One piece of research used by the government to support its findings was taken from a blog by Monroy-Rios, who says he was never contacted by the report’s authors. His research highlights the need for thorough monitoring and tracking of any infrastructure project in the region. He says that didn’t happen.

“I guess their findings were pre-formatted,” Monroy-Rios said. “They want to do it quickly and that’s part of the problem. There’s no time for proper exploration.”

An expert who participated in the reports and spoke to Reuters on condition of anonymity said the work was done quickly.

“There was pressure, especially due to delivery times,” said the expert.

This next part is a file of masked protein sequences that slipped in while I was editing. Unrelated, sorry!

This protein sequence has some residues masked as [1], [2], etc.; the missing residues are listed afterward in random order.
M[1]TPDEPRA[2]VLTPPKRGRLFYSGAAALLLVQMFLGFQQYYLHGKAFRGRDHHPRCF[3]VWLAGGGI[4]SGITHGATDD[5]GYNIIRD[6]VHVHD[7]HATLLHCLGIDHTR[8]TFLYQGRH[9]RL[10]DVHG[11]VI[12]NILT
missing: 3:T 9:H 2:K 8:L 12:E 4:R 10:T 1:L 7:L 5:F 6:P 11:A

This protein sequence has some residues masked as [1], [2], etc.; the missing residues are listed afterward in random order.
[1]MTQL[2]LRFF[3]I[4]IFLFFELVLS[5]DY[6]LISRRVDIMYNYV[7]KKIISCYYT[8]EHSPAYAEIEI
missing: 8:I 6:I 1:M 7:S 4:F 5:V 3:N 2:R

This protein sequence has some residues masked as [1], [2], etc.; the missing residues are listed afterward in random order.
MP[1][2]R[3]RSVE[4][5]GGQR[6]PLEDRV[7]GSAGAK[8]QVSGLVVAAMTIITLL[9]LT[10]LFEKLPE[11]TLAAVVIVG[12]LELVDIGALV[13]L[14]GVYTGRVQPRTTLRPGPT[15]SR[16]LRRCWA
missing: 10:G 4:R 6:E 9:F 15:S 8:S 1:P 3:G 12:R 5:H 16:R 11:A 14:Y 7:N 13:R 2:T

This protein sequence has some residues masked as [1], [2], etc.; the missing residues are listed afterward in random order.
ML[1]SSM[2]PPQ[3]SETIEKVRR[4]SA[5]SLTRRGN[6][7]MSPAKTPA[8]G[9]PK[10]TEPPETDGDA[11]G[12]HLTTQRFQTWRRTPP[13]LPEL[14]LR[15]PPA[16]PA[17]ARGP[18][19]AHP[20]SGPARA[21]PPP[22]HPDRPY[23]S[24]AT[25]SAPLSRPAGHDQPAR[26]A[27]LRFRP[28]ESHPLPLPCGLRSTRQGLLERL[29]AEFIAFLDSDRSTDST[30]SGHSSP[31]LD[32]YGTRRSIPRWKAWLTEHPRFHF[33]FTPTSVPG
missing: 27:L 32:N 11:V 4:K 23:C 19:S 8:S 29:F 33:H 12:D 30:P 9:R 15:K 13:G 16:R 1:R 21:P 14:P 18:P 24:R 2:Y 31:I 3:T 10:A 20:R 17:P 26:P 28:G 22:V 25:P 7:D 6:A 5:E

The expert expressed concern that the government would not properly mitigate the risks that experts had highlighted in the government’s impact assessments or devote the necessary resources to maintaining the train.

FONATUR said the project will have resources and follow-up care in the future, including established programs for environmental protection.

“The Mayan Train project is of course safe, monitored and regulated by environmental authorities as has happened so far,” the agency told Reuters.

Inecol, the Mexican ecological institute that produced the reports, did not respond to repeated requests for comment. A spokesperson for Lopez Obrador did not respond to a request for comment.


Despite concerns about the railway, it enjoys the support of many villages that for decades felt largely overlooked in national development plans.